julesG I was similarly surprised how well this one aged. I read it with my daughter a year ago. 3mo
37 likes1 comment
review
swynn
The Big Bounce | Elmore Leonard
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Mehso-so

This was Leonard's first crime novel, after several westerns. It's not bad: it's the kind of bad-people-behaving-badly story he later perfected. The prose and dialog are already sharp. The plot feels thin, though, and the ending contrived. And while it feels a little weird to complain about it in a book about crooks and thugs, I could have done without the casual racism and misogyny. (Violence and larceny are fine -- they're what I came for.)

review
swynn
Perilous Dreams | Andre Norton
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Mehso-so

Mixed feelings about this collection of four stories set on Ty-Kry, where the idle rich can pay psychic Dreamers to bring them into shared dreams for adventure and diversion. Norton's stiff prose is a barrier for me, complicated here by stories that lack resolution and a world whose rules are opaque. OTOH, there are some terrific set pieces, like the hold full of bodies shown on the cover. (Tho in the text, it's the heroine who saves the hero.)

review
swynn
Tales from the Loop | Simon Stlenhag
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Pickpick

It's an art book with a small amount of text, depicting an alternative later-20th-century with robots, dinosaurs, hovercraft, and weirdness. It's brilliant and gorgeous and enthusiastically recommended.

Now I can watch the Amazon series, though I'm already pissed that they moved the setting from Sweden to &@#€ Ohio.

Zoes_Human I was disappointed in the TV series. 3mo
swynn @Zoes_Human Dang, I'm disappointed to hear that. Although frankly, I sort of expect it. 3mo
Zoes_Human @swynn You may like it better than me, but I felt it missed the mark on recreating the atmosphere of the books. 3mo
36 likes3 comments
review
swynn
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Mehso-so

An academic discussion of utopian, futurist, and science fiction writing, and the literary role of sf texts, in context of German-language science fiction. It's pretty dry, and I'm certain I missed subtleties of the author's argument. But I was all eyes on a series of chapters discussing sf subgenres, with summaries of representative German novels.

Reader, my TBR grew like a radioactive sewer rat.

This was my August #BookSpin

Ruthiella I would have thought you‘d already read every German Sci-Fi book from the 20th century! 😜 What is an example of a book or author that‘s new to you/your radioactive TBR? 3mo
swynn @Ruthiella I wish! In an appendix, Cornils offers a list of about 70 titles he regards as essential to German sf - I was aware of about half of them, but have read only three. 🙄 An example of a new-to-me title is Marlen Haushofer's “Die Wand“ (1963, translated to English as “The Wall“ 1990), about a woman vacationing in the Austrian Alps when one morning she discovers that she has been cut off from civilization by an invisible wall. 3mo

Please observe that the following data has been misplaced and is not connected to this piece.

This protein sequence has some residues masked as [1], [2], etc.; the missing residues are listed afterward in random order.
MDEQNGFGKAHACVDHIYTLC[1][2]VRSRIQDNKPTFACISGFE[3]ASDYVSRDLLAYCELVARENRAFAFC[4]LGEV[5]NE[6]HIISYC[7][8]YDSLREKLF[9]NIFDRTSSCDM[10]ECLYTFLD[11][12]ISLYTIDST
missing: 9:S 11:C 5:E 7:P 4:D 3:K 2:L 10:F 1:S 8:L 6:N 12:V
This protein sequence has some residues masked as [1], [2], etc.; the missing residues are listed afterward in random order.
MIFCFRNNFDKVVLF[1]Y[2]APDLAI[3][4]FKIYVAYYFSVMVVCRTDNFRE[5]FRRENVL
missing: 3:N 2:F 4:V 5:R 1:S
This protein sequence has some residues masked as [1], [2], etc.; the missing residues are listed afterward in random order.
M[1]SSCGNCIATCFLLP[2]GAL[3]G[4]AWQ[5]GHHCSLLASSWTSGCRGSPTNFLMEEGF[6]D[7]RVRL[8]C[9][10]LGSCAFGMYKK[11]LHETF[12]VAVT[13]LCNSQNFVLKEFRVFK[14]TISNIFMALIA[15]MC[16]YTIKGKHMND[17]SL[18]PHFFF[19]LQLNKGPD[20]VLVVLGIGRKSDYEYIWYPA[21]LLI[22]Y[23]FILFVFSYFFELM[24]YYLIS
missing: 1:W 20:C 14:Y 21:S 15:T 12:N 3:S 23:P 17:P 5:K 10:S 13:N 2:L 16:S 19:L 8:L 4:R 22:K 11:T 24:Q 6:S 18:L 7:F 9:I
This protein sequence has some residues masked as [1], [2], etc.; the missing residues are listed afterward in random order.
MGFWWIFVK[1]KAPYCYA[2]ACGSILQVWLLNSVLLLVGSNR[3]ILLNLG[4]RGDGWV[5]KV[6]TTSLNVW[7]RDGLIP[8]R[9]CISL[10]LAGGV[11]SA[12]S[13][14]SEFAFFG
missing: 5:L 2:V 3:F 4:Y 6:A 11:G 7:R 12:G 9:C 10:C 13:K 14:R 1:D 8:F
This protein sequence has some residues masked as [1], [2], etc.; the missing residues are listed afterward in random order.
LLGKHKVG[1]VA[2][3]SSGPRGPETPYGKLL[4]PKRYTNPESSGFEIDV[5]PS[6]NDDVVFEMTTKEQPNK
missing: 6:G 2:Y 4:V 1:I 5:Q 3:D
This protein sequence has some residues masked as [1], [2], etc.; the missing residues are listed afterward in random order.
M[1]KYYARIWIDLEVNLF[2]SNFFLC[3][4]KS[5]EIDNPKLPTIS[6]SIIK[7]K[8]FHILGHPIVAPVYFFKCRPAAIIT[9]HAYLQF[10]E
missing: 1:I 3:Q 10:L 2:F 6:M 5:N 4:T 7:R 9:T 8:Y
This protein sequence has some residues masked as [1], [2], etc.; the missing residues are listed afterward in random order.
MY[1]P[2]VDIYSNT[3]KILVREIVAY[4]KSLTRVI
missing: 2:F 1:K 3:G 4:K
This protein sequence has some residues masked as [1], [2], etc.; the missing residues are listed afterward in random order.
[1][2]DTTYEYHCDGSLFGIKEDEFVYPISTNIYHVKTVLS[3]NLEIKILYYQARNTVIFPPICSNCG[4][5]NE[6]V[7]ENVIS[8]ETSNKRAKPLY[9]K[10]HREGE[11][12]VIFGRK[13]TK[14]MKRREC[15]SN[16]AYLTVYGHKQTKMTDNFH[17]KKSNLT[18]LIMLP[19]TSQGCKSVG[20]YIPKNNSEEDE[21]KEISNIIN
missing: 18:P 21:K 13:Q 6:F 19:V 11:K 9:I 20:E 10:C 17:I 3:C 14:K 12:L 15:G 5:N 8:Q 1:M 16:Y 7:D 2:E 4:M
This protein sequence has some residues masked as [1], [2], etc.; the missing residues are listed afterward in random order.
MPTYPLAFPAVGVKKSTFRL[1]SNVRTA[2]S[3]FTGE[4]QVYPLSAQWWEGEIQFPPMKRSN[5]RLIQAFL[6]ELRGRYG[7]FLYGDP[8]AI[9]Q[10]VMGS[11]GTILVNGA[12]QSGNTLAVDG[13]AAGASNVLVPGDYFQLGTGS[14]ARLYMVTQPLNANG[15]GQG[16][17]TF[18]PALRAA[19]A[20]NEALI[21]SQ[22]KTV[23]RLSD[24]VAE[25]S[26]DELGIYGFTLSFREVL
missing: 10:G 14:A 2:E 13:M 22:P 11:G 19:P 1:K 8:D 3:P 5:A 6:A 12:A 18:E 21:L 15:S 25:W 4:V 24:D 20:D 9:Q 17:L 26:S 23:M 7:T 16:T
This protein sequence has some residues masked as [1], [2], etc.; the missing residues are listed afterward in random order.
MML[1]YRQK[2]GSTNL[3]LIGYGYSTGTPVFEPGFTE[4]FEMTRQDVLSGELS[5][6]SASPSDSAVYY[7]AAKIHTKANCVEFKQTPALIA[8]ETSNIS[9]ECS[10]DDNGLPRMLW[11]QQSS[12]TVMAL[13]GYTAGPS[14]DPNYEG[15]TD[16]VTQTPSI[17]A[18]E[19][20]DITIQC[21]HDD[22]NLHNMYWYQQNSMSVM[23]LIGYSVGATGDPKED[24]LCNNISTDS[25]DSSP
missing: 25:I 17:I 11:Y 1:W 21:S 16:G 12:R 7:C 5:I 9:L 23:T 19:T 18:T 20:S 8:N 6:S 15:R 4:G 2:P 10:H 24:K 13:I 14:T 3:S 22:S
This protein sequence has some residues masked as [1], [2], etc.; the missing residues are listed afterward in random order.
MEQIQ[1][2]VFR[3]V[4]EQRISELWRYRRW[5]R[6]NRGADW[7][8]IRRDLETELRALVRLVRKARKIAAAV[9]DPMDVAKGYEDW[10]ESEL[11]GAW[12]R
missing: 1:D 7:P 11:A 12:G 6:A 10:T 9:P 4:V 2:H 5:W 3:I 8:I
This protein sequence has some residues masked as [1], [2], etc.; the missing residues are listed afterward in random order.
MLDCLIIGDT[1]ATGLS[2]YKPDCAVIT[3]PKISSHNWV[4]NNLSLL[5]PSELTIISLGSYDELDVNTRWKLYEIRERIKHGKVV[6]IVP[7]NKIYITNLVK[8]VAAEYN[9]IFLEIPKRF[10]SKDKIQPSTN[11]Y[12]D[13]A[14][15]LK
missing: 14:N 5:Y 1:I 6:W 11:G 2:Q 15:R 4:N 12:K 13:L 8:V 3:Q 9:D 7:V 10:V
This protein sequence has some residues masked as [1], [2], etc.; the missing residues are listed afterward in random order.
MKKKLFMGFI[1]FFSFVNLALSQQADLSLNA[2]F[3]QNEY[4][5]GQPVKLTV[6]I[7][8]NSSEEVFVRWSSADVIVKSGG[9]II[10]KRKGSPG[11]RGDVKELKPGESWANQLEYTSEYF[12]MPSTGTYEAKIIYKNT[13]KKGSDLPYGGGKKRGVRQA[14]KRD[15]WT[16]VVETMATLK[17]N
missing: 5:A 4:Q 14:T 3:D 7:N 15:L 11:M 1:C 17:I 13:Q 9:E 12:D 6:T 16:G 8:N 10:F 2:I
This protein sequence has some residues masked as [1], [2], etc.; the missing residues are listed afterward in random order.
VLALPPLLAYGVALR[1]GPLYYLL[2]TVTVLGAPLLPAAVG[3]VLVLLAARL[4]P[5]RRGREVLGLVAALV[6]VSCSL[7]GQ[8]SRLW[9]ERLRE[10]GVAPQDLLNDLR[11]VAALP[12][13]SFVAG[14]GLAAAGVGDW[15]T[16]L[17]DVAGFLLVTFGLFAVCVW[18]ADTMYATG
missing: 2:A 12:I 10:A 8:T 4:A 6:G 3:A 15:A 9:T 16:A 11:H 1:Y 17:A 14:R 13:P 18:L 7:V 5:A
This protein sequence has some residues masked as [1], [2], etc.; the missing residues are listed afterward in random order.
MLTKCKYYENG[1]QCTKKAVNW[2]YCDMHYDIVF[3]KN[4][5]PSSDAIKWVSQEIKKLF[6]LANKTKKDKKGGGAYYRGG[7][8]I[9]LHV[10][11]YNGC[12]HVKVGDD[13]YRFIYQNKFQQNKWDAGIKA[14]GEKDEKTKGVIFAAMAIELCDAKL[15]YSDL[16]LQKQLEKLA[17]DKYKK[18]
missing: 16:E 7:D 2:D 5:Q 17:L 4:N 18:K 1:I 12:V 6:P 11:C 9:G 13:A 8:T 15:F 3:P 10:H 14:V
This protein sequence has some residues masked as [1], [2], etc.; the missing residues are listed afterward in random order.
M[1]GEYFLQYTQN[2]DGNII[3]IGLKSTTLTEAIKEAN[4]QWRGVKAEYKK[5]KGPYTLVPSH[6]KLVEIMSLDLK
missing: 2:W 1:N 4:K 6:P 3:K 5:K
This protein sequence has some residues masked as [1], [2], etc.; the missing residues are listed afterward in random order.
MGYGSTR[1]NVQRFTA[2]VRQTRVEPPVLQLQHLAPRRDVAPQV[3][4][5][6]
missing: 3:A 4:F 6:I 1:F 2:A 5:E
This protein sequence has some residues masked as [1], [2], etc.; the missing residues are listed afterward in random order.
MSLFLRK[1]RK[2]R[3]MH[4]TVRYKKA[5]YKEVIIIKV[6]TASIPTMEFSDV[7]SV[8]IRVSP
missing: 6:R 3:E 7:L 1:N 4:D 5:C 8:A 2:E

36 likes2 comments
review
swynn
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Mehso-so

Fifth in McGuire's October Daye series. In this one, Toby tries to avert a war between water-based and land based fae, by locating and rescuing the kidnapped children of undersea nobles. I love the mythology and cast in this series, though I think a sterner editor would help. And speaking of stern opinions, it seems that finishing the book has caused me to neglect local canine/squirrel relations, an oversight I must remedy immediately.

Leftcoastzen 🐶👏 3mo
34 likes1 comment
review
swynn
Airport | Arthur Hailey
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Pickpick

It was the bestselling book in the U.S. the year I was born. Having seen the film, I was surprised at how little space was given to the disaster plot -- instead the narrative is looser, a soap opera with monologs on sundry topics in aviation industry (and, awkwardly, abortion). Then in the final quarter the disaster subplot delivers a rousing conclusion. Engaging, interesting and ends in thrills -- which you can't say about *some* bestsellers.

ReadingOver50 I just looked up the bestselling book the week I was born. The Spy Who Came in from the Cold by John Le Carre. Now I am motivated to read it. 3mo
bthegood If goodreads is correct In Cold Blood the year I was born - I have read it 😊 3mo
swynn @bthegood That's a good one! 3mo
swynn @bthegood That's a good one too! For my project, I should have said “bestselling novel,“ since I've been using this list:

https://en.wikipedia.org/wiki/Publishers_Weekly_lists_of_bestselling_novels_in_t...

3mo
bthegood @swynn based on that list it is The Source by Michener 😊 3mo
34 likes2 stack adds5 comments
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swynn
Beneath the Sugar Sky | Seanan McGuire
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Pickpick